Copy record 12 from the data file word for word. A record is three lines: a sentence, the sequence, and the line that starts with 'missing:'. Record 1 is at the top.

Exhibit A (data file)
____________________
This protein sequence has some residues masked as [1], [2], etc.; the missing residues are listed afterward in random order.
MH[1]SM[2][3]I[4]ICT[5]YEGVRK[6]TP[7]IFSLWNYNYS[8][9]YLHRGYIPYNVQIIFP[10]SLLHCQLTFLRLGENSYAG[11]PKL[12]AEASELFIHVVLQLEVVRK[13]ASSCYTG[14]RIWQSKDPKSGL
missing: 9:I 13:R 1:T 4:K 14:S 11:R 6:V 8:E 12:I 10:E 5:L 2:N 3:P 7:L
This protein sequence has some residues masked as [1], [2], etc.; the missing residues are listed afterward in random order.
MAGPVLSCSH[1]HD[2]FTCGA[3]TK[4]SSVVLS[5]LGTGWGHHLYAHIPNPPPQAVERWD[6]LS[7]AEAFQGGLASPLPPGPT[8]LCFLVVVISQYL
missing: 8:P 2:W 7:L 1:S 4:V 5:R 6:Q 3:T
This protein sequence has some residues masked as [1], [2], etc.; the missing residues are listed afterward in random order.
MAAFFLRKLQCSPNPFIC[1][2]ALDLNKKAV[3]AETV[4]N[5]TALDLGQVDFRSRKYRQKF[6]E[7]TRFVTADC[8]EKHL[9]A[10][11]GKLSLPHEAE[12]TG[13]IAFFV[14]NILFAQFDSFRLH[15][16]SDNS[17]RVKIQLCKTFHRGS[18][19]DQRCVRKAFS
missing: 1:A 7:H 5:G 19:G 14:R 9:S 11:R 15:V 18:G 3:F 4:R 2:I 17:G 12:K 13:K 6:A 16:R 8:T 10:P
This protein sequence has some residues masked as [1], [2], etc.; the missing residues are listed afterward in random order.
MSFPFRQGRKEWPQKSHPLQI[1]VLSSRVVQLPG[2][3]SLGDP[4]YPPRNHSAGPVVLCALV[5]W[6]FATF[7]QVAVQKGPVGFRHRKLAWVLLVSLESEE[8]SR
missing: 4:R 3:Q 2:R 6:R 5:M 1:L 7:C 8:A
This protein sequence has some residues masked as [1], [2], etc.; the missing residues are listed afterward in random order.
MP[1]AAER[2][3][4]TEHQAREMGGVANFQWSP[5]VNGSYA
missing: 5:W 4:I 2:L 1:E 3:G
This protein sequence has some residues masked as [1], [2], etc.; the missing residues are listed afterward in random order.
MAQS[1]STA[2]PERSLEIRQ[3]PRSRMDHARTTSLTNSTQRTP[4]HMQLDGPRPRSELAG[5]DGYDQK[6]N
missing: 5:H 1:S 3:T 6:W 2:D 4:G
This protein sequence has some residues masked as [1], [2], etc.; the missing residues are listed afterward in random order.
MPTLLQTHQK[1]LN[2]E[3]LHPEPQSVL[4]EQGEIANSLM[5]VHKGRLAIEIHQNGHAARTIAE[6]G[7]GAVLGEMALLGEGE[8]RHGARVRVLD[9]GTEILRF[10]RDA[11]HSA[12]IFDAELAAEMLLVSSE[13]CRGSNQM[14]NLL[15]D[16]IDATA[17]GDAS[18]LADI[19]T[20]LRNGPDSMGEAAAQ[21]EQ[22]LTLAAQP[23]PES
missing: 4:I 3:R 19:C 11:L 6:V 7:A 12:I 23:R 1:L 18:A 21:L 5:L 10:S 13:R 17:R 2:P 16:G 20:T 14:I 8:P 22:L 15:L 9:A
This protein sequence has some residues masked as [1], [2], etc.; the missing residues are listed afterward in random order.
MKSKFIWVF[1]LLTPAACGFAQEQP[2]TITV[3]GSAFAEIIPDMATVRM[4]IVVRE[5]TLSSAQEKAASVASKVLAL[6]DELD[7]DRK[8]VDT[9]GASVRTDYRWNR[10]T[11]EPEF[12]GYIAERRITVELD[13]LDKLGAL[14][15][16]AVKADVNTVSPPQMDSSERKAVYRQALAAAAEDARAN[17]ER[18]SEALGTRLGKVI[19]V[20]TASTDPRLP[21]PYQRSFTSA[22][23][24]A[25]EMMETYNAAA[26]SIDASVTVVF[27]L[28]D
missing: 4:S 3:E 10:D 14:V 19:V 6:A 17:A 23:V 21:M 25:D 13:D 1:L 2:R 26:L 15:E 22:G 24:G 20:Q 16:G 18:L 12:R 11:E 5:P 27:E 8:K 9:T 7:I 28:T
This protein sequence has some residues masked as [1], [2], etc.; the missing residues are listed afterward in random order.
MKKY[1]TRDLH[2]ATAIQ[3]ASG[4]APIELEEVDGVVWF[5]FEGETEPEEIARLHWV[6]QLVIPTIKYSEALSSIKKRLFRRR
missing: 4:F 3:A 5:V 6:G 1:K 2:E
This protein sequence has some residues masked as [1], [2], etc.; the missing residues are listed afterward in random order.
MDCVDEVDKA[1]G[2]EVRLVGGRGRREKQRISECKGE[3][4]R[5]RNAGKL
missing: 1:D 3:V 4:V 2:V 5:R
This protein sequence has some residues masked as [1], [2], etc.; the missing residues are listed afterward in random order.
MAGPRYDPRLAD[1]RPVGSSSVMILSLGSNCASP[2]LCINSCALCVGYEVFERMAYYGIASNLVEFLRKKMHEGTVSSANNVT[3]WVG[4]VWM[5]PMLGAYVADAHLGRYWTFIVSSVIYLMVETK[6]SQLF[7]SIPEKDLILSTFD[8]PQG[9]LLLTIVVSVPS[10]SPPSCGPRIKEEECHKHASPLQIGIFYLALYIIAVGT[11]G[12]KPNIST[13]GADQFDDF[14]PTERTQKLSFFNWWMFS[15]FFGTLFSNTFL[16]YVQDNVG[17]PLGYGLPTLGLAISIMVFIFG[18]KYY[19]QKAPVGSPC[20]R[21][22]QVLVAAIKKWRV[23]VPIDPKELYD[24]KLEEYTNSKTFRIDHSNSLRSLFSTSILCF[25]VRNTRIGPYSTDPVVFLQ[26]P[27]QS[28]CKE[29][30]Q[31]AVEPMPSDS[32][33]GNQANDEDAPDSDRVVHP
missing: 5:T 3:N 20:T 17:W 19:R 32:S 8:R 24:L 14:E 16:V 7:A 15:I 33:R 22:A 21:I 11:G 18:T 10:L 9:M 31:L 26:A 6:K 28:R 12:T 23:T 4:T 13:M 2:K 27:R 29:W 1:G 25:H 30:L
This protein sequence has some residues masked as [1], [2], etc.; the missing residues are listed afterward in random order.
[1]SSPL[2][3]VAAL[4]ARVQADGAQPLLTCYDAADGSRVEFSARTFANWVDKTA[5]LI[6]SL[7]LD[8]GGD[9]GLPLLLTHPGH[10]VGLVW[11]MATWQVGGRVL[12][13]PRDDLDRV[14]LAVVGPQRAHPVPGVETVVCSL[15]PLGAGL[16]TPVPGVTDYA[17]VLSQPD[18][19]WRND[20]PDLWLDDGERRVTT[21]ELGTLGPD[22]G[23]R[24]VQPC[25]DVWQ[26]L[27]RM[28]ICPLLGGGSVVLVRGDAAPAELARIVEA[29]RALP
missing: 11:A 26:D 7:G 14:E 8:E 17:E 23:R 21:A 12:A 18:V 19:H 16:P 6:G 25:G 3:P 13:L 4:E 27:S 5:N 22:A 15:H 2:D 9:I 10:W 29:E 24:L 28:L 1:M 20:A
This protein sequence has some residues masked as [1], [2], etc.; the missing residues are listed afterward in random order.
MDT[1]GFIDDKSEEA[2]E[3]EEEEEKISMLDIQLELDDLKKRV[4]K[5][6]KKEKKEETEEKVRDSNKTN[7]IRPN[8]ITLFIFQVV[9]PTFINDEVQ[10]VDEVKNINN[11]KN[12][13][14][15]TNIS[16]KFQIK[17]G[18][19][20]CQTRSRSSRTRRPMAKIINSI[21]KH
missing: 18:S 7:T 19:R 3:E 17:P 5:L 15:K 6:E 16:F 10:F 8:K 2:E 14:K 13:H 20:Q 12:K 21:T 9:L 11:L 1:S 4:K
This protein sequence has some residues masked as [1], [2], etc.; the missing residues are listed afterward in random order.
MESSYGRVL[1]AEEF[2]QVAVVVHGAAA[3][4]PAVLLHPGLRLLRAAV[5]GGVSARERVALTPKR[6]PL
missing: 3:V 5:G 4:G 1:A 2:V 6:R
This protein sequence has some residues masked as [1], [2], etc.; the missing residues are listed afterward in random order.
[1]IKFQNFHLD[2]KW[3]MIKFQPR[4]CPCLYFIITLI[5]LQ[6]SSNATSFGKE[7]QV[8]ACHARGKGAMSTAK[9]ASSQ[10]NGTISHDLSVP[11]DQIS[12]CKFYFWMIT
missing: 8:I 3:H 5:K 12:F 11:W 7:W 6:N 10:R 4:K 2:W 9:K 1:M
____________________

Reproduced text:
This protein sequence has some residues masked as [1], [2], etc.; the missing residues are listed afterward in random order.
[1]SSPL[2][3]VAAL[4]ARVQADGAQPLLTCYDAADGSRVEFSARTFANWVDKTA[5]LI[6]SL[7]LD[8]GGD[9]GLPLLLTHPGH[10]VGLVW[11]MATWQVGGRVL[12][13]PRDDLDRV[14]LAVVGPQRAHPVPGVETVVCSL[15]PLGAGL[16]TPVPGVTDYA[17]VLSQPD[18][19]WRND[20]PDLWLDDGERRVTT[21]ELGTLGPD[22]G[23]R[24]VQPC[25]DVWQ[26]L[27]RM[28]ICPLLGGGSVVLVRGDAAPAELARIVEA[29]RALP
missing: 11:A 26:D 7:G 14:E 8:E 17:E 23:R 21:A 12:A 18:V 19:H 16:P 6:G 25:G 3:P 13:L 4:E 27:S 5:N 22:A 15:H 2:D 9:I 10:W 29:E 24:L 28:L 1:M 20:A